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Crow or Common Raven?


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Hi all, 

I'm sure this question gets asked a lot, so please bear with me. :classic_smile: There are two very curious birds who frequently visit my house/check out our domestic Indian Runner Ducks. I've looked up the Audubon Society's bird profiles for both American Crows and Common Ravens, but am still a bit stumped. 

The birds are always either solitary or in a pair, seem to make a variety of sounds when in the trees (clicks, short "hoots," caws...) but are fairly quiet most of the time, and seem to have a long hook at the ends of their bills. All of these things make me think they're Common Ravens, but their tails appear more rounded when in flight, and my neighbors are convinced they're American Crows.

I recently played a series of calls to them from both Common Ravens and American Crows (one set of calls at a time), in the hopes they'd give a verbal response to the species that "speaks their language." Instead, I got a lot of confused/curious looks. At least I didn't offend them. :classic_laugh:

Anyways, here's a not so great picture of the bird I call "Sunny" perched on our garden fence and another of his(?) baby he and his mate ("Starla") brought by to show off this past spring.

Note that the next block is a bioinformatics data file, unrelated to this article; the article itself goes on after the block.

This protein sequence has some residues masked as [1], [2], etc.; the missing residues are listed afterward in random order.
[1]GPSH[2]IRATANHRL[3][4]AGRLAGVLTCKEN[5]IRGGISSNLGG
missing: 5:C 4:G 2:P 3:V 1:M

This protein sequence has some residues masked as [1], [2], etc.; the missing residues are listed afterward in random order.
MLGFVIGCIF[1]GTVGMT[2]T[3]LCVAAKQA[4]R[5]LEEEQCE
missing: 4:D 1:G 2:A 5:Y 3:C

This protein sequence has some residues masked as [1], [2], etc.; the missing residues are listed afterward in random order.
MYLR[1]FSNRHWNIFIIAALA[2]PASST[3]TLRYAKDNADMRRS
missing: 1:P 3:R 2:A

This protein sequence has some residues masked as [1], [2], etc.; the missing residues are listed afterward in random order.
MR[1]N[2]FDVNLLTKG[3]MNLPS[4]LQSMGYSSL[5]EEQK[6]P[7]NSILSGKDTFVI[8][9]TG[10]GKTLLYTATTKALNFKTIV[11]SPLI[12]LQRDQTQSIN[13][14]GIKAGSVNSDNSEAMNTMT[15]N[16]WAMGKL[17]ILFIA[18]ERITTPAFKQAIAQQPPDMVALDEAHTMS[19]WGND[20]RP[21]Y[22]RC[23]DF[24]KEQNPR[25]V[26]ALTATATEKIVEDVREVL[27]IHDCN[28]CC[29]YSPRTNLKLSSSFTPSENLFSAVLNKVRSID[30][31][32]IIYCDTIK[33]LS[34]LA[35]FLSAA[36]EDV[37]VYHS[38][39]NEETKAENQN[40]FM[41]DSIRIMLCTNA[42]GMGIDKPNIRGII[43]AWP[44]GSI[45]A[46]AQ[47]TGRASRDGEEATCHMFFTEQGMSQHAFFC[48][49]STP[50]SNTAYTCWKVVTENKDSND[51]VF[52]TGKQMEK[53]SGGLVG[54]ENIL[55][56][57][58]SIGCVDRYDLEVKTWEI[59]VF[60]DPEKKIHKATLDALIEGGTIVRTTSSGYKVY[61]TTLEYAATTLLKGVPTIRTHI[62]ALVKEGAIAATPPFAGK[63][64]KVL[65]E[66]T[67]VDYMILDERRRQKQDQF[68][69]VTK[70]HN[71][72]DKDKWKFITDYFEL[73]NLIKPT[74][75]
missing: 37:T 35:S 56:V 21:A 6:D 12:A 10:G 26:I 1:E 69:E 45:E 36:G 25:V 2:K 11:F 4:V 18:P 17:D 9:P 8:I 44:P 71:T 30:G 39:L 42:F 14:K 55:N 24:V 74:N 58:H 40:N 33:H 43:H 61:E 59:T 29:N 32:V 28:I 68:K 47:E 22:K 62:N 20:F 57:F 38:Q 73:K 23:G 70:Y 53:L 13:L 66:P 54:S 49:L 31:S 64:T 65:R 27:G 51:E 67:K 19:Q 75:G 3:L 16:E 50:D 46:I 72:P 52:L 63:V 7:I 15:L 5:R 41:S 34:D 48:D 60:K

Thanks for any help!

20181107_114354.jpg

20181107_114645.jpg

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Welcome!

Assuming that's a standard 2x4 he's perched, that bird appears too small to be an adult Raven.  I think the transition from bill to head is more abrupt in ravens.  I'm going with crow.

Also, it's very helpful if you post where you saw the bird (city or other geographic region).  That can eliminate some possibilities.

Edited by Charlie Spencer
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1 hour ago, BornToQuack said:

Thanks for the feedback! Guess Sunny and Starla are American Crows.

To answer your question @Charlie Spencer, these birds reside year-round in Portland, Oregon. I'm assuming that because this is an urban environment that crows are more likely than ravens?

The urban environment would play a part in some species.  In this case, crows are more likely to be found there than ravens, but that alone isn't enough to rule them out.

In this case, it's Oregon that's important.  If you had said a Midwestern or Southern state, we could have eliminated Common Ravens immediately; they aren't regularly found in those areas.  Contrarily, if you'd said any of the northern Canadian provinces or territories, we could rule out American Crows; they don't normally get that far north.  Both crows and ravens are found in coastal Oregon all year, so we can't use the easiest tie-breaker.

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